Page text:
Oaksville Man To Discuss Creation At 6 p.m. Saturday
COOPERSTOWN – One of the most legendary basses in rock ‘n’ roll history – as it happens, built by Tom Lieber of Fly Creek – is on display at the Fenimore Art Museum through Sept. 2.
The bass, named “Dragon,” was designed and crafted in 1977 for Jefferson Starship bassist Pete Sears by Lieber, a parter with Doug Irwin in the D Irwin Guitar Co. from 1974 to 1977.
Lieber will discuss the guitar’s creation and its mysterious 30-year disappearance 6-8 p.m. Saturday, June 15, in a Fenimore “Food for Thought” presentation.
The “Dragon” bass is constructed from rare hardwoods and has a distinct, silver dragon design inlay on the body. Its cocobolo top was cut from the same piece of wood as Jerry Garcia’s famous “Tiger” guitar, which was also built by Irwin and Lieber.
It also shares the same earth and eagle design inlay on the headstock. In 2002, the “Tiger” sold at auction for $957,500, which was believed to be the highest price ever paid for a custom guitar at auction. It is one of the rarest high end guitars out in the world.
The “Dragon” bass acquired its claim to fame in 2013 after a story appeared in Rolling Stone magazine. The article explains the instruments mysterious disappearance that began over 30 years earlier. In June 1978, the bass went missing during a riot at the Lorelei Festival in St. Goarshausen, Germany. Just before Pete Sears’ band, Jefferson Starship, was scheduled to perform, the show was canceled. Chaos erupted and audience members stormed the stage. The band members escaped the mayhem unharmed, leaving their equipment, including “The Dragon,” behind.
Over 30 years later, on April 1, 2013, a German musician named Klaus Wilm responded to a post left by Lieber on a Grateful Dead forum asking readers if they had seen the bass. Wilm told Lieber he bought the bass in the early 90s from a musician in the Netherlands who claimed it once belonged to a member of the 1980s band Golden Earring. With this information, Lieber contacted the original owner, Pete Sears, and after some tense negotiations, the guitar was returned home. Lieber received the instrument to perform any needed restorations.
“Klaus was a very good steward of the bass for the last 15 of the 35 years the bass was missing,” said Lieber. “It’s remarkable we found the bass and a gift that it’s back in Pete’s hands. Both Pete and I often wonder what the dragon bass was up to the first 20 years it went missing.”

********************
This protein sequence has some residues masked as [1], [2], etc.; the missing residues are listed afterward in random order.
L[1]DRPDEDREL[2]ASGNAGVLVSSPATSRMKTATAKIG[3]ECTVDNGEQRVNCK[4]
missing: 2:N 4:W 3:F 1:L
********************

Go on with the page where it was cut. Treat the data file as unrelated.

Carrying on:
The “Dragon Bass” will reside at Fenimore Art Museum through September 2, 2019. The instrument complements two other guitars on loan from the Rock & Roll Hall of Fame as part of the current exhibition Herb Ritts: The Rock Portraits, on view through September 2. Visitors can see iconic photographs of the most popular musicians of the 80s and 90s including David Bowie, Tina Turner, U2, Bruce Springsteen, Paul McCartney, Bob Dylan, Prince, Cher, Madonna and many more, as well as stage costumes, cameras used by Herb Ritts, videos, and contact sheets–all telling the story of the photographer’s creative workflow.
Saturday evening, Lieber will discuss the art of creating custom electric guitars for such musical legends as Jerry Garcia of The Grateful Dead and bassist Pete Sears of Jefferson Starship. Hear live demonstrations of his guitars as he describes how each custom model produces a unique sound. Also hear a talk on the guitars featured in Fenimore’s highlight exhibition, Herb Ritts: The Rock Portraits. Afterward, join Mr. Lieber for cocktails and a buffet on the museum’s terrace overlooking Otsego Lake.
For more information on Fenimore Art Museum’s 2019 exhibitions and programs visit FenimoreArt.org. The museum is open daily this summer from 10:00 a.m.–5:00 p.m.
About Fenimore Art Museum?
Fenimore Art Museum, located on the shores of Otsego Lake-James Fenimore Cooper’s “Glimmerglass”-in historic Cooperstown, New York, features a wide-ranging collection of American art including folk art; important American 18th- and 19th-century landscape, genre, and portrait paintings; more than 125,000 historic photographs representing the technical developments made in photography and providing extensive visual documentation of the region’s unique history; and the renowned Eugene and Clare Thaw Collection of American Indian Art comprised of nearly 900 art objects representative of a broad geographic range of North American Indian cultures, from the Northwest Coast, Eastern Woodlands, Plains, Southwest, Great Lakes, and Prairie regions. Visit FenimoreArt.org.